Horowitz also introduces the Kalyvas and Sanches-Cuenca theory, which is “not inconsistent with the adoption capacity theory. Adoption-capacity theory does not rule out that popular support could influence the interest of terrorist groups in adopting suicide terrorism, only that organizational constraints will prevent many groups from adopting and predispose others to adopt.” Further, while the two theories make “similar predictions for several groups, adoption-capacity theory more fully describes the decisions of more groups” (p. 206). The Kalyvas and Sanches-Cuenca contention is also limited by its “focus on terrorist groups as individual actors in a vacuum, rather than as linked actors in the international system. Adoption-capacity theory does not exclude the possibility that perceptions of success influence adoption” (p. 207).
Chapter 7 summarizes the previous chapters. The Diffusion of Military Power does not cover the entire universe of major military innovations, and the adoption-capacity theory does not address every factor that motivates state behavior. Nevertheless, the theory does advocate that “the consistent pattern of evidence across the cases suggests that failing to account for the diffusion of military power distorts the overall picture of international relations” (p. 209). The book attempts to explain issues ranging from the rate and scope of diffusion for particular military innovations to the circumstances in which shifts in relative power are most likely to occur and escalate to war. The concluding chapter explores the implications of adoption-capacity theory for international relations theory and applies it to debates in the United States and abroad regarding the future of warfare. One advantage of adoption-capacity theory is that it “can predict not only the behavior of greater powers but also that of smaller powers and nonstate actors” (ibid.). Adoption-capacity theory highlights the crucial distinction between when states attempt to respond to a major military innovation and whether or not that choice is likely to succeed. Furthermore, “military innovations are distinct from simpler changes because they are systems for applying military force, not just individual technologies” (p. 211). Adoption-capacity theory also helps “describe both why power transitions occur and how” (p. 212). It also “help[s] explain which types of actors are likely to benefit, which are likely to flounder, and the possible overall consequences for power balances and warfare, regardless of the specific vision for the future of warfare” (p. 216).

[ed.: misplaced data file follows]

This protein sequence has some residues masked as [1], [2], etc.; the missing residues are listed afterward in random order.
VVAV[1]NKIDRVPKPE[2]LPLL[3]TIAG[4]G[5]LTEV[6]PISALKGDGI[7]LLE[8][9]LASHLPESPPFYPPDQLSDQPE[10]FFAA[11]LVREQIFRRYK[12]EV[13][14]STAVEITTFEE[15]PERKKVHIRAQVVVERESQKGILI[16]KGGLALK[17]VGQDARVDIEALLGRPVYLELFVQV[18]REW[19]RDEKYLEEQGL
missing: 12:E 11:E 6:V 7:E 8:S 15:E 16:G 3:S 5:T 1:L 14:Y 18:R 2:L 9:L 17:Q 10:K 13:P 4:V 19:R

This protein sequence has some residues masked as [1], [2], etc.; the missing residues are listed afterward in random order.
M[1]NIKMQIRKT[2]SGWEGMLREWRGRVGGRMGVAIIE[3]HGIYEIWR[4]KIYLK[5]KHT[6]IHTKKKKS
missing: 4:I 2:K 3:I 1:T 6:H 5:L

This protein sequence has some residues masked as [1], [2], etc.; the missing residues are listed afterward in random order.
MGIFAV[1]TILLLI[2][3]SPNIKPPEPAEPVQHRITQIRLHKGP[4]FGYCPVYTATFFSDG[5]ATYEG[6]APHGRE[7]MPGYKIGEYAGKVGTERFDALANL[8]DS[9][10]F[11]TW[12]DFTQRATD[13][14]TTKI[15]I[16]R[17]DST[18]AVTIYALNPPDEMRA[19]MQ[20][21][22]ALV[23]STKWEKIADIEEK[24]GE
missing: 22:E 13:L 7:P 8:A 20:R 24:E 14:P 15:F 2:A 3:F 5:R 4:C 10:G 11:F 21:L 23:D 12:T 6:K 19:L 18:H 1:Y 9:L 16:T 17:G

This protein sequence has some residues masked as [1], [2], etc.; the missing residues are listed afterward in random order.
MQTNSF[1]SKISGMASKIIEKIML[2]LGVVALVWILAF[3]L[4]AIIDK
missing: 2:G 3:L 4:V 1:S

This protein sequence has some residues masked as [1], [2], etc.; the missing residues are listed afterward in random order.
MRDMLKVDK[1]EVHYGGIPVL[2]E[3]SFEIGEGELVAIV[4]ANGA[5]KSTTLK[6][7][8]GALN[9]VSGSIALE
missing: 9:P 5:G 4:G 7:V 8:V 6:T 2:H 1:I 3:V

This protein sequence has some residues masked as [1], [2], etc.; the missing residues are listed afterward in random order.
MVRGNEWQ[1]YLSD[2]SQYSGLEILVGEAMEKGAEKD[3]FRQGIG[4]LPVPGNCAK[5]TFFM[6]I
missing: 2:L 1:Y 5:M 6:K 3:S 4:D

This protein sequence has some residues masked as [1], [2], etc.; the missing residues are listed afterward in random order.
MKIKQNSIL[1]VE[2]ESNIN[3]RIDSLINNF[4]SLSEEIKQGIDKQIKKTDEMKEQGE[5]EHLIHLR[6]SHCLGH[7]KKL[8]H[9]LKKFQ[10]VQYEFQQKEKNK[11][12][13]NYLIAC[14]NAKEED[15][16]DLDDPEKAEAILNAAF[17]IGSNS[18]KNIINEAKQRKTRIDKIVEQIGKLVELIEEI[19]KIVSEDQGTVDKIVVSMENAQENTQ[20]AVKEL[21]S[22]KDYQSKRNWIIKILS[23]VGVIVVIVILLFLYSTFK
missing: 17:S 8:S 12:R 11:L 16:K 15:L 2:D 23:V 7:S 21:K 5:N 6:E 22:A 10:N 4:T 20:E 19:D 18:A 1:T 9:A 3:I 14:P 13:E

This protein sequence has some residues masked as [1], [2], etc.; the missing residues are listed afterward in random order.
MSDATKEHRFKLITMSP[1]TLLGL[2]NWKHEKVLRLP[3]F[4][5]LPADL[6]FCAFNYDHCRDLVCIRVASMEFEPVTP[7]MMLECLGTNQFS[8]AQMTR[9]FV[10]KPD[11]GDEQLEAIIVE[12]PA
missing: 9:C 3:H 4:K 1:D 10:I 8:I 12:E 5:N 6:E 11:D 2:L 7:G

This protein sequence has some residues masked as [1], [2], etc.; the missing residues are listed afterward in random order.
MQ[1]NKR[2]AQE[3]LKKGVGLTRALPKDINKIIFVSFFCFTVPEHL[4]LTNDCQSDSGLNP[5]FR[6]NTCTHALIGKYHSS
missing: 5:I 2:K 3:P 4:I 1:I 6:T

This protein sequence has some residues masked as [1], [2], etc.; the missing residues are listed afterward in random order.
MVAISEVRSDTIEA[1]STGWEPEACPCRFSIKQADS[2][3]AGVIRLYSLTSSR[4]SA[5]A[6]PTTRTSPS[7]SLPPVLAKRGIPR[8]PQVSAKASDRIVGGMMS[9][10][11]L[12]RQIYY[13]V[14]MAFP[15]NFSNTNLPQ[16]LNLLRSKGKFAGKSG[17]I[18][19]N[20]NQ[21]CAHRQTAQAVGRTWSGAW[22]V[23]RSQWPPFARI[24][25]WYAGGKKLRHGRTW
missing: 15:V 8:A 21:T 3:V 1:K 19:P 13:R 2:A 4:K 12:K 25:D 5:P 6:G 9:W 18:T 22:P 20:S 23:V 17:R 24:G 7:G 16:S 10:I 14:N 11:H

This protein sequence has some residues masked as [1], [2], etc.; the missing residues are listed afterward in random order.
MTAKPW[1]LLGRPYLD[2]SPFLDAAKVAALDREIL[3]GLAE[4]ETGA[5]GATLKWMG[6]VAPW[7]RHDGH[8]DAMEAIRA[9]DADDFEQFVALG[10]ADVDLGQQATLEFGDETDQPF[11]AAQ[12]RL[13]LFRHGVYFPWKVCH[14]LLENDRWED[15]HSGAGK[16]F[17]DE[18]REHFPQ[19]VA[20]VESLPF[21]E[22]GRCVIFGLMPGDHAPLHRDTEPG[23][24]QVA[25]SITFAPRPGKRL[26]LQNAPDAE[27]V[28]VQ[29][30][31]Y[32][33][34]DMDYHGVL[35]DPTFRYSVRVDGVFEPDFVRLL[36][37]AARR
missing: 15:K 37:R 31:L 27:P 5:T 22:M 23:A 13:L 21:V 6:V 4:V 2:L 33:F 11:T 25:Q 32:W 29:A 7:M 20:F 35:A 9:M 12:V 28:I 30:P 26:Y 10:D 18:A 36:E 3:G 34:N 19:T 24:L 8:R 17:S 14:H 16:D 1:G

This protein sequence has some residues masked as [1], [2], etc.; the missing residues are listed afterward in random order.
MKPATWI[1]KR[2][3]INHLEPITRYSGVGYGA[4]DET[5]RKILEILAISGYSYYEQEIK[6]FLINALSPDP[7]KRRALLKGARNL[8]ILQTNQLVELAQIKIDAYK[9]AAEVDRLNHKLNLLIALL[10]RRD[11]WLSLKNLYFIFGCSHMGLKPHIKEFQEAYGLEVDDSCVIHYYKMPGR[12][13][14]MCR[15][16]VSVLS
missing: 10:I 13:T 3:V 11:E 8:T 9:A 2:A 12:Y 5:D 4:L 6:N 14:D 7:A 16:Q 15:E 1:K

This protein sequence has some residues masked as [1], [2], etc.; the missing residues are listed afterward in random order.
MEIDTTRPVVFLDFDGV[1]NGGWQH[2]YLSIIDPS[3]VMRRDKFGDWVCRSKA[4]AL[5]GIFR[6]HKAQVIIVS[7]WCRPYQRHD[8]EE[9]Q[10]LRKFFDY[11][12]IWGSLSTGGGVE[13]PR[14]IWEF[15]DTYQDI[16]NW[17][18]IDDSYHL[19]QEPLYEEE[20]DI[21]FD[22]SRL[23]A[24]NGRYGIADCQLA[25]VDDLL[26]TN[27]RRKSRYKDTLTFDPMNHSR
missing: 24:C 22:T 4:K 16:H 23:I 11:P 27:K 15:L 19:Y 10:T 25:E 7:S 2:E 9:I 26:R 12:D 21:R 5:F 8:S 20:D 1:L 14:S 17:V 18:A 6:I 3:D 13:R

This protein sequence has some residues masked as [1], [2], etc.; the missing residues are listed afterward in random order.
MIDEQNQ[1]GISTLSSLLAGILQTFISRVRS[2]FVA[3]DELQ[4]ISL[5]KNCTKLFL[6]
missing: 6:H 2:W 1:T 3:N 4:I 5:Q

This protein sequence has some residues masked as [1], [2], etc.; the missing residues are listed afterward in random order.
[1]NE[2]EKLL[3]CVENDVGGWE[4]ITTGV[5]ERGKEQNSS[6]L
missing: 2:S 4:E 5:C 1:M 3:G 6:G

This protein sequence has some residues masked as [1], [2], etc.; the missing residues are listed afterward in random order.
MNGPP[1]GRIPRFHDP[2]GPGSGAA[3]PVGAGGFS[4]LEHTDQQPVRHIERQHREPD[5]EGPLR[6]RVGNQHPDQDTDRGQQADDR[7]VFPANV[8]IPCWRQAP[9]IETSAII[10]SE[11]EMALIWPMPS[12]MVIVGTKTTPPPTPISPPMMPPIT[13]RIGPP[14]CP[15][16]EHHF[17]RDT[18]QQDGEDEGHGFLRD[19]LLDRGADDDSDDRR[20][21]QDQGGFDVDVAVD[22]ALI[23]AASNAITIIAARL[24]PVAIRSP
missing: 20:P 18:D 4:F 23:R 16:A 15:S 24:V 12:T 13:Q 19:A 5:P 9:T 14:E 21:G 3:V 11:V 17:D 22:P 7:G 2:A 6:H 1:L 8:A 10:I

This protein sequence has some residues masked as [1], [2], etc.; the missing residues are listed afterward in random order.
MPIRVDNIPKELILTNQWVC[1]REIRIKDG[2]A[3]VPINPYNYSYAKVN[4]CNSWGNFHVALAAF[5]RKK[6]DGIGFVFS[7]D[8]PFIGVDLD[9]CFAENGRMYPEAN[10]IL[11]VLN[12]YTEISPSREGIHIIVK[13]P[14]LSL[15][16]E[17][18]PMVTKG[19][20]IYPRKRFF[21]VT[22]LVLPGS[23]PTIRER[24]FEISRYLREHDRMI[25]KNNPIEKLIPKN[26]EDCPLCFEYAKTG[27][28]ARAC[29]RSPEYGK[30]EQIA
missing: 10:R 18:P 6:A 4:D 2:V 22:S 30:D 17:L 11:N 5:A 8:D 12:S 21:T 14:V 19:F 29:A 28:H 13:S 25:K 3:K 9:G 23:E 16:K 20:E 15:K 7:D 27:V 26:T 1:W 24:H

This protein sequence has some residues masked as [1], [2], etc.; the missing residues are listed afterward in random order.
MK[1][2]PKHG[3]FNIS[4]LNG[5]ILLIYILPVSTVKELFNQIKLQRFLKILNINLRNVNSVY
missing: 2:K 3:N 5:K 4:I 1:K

Finally, The Diffusion of Military Power illustrates the overall critical importance of understanding “how military innovations diffuse and affect international politics. Strategic competition, domestic politics, and international norms are all relevant factors influencing states to successfully adapt in different situations, however adoption-capacity theory provides a more complete picture of change in international politics, supplying a new answer to the puzzle of how military innovations influence the international security environment” (p. 225).
Albert H. Chavez, PhD, USN, retired
Embry Riddle Aeronautical University Worldwide
"The views expressed are those of the author(s) and do not reflect the official policy or position of the US government or the Department of Defense."